Firefighting in Wood Frame Three


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Jun 27, 2023

Firefighting in Wood Frame Three

By Joseph T. Berry Photos by author except where indicated A well-known quote

By Joseph T. Berry

Photos by author except where indicated

A well-known quote from Frank Brannigan advises firefighters to "know the enemy." That includes different types of building construction and how their structural components hold up to a raging fire.

Anatomy is the science that studies the structure of the body, and a doctor or nurse who is not familiar with the anatomy of the body could not make life-and-death decisions for the patient. Anatomy analogously also applies to the fire service in terms of building anatomy. Without knowing the type of building construction and the structural components within, firefighters’ lives would be in jeopardy.

New and renovated building construction sites should be visited during the different phases of construction by fire companies in that response area. This is the time to put an awareness prefire plan together on the type of construction, apparatus access, difficulty in laddering, anticipated long hose stretches, and building irregularities that could affect fire department operations.

The demand and dwindling supply of dimensional lumber has created a multibillion industry in engineered lumber. Today's wood frame building construction is dominated with engineered lumber products. Douglas fir dimensional lumber is expensive and in short supply. Spruce and yellow pine make up the majority of the lumber used in wood frame residential construction.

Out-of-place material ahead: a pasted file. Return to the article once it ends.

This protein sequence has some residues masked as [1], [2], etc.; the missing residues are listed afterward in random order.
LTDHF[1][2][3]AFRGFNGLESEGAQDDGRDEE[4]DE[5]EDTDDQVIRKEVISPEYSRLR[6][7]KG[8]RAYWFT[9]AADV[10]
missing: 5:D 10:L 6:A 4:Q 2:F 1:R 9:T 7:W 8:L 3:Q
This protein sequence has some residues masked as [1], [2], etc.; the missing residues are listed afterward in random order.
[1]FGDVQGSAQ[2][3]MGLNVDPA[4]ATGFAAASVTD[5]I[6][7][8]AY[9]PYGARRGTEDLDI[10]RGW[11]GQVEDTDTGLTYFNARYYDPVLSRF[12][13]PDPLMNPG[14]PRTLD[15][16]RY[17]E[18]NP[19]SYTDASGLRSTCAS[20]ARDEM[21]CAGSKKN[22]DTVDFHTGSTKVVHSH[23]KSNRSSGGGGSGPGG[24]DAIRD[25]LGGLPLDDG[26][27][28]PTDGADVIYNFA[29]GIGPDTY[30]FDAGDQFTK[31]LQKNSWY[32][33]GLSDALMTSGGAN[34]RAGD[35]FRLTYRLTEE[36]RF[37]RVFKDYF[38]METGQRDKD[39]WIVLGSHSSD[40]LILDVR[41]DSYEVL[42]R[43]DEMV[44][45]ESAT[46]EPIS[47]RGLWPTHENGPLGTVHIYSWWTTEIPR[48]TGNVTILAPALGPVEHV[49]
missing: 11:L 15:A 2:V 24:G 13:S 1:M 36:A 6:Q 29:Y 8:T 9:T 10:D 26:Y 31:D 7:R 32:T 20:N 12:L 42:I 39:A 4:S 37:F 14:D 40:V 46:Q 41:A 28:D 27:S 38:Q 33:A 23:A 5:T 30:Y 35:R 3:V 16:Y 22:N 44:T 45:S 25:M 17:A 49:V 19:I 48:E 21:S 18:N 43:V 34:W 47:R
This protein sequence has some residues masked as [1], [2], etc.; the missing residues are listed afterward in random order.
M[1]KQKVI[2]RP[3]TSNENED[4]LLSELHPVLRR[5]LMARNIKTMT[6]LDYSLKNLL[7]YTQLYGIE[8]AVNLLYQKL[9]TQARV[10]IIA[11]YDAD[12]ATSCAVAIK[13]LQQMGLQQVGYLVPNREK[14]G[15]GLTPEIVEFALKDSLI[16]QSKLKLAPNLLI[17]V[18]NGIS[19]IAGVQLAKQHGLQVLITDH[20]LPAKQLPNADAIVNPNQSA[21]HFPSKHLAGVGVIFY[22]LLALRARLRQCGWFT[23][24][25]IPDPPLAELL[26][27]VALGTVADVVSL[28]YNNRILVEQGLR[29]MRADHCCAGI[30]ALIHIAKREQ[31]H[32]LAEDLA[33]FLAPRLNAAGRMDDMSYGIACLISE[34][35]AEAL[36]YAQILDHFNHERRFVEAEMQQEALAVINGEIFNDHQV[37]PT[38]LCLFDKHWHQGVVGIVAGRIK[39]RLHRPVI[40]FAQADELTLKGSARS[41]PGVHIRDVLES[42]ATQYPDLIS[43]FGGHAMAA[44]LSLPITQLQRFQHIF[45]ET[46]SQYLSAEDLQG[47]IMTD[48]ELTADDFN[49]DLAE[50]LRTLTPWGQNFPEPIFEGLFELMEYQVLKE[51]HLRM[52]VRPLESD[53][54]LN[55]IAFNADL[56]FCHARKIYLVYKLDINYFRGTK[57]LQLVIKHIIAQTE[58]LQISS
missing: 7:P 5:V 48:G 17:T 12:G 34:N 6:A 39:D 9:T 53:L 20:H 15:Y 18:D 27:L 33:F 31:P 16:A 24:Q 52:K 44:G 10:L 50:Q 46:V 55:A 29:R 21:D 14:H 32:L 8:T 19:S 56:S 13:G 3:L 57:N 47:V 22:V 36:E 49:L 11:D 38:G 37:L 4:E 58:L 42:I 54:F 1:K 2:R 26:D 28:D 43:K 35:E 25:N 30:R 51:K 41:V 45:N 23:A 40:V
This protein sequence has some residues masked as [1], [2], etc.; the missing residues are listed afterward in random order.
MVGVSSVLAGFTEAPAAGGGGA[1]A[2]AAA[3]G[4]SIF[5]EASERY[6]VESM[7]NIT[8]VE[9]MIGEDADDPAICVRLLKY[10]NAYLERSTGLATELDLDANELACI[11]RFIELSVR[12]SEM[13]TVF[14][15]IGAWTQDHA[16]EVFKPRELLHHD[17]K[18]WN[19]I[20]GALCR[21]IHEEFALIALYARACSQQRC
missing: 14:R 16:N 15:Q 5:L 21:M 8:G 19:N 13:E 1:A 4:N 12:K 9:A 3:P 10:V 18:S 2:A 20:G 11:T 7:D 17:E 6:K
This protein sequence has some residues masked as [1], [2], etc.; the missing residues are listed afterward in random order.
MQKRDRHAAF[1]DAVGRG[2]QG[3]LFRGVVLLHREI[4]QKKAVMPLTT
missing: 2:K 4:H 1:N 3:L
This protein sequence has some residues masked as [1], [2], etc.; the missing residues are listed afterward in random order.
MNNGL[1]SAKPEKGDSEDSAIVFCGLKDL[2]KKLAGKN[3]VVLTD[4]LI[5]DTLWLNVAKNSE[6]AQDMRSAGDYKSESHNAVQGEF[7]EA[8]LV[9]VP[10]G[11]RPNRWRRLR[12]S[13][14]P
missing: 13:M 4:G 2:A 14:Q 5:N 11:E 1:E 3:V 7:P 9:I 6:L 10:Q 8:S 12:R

Structural components comprised of open web 2×4 wood with metal gusset plate floor trusses, large peaked roof trusses, truss joist I-beams (TJI), and laminated beams used as a support girder are the norm in today's wood frame construction.

Firefighters operating above or below a floor system that is constructed with open web 2×4 trusses must be aware that the floor platform structural stability can and will be compromised when fire extends and travels through this closed voided floor area. There is only a short window of time to operate on this floor platform.

Operations on the floor above should be delayed until the fire is knocked down and the structural stability of the floor is checked. Operational time is a critical factor—the incident commander must keep track of accumulative interior firefighting operational time. Remember, the floor trusses could have already been weakened and compromised prior to the arrival of the fire department.

The advantage of using open web trusses is twofold: structural floor support and for easier installation of HVAC duct work, plumbing feed lines, and risers, electrical supply lines, to each apartment. There's no boring of holes, as would be the case in using TJI.

The main disadvantage is the creation of a voided common cockloft area on each floor, with an additional lumberyard fire load from the trusses itself.

Depending on fire code requirements, horizontal and vertical fire stopping must be installed to prevent fire extension between apartments and areas above. The quantity and quality of fire stopping should not be compromised by substandard installation.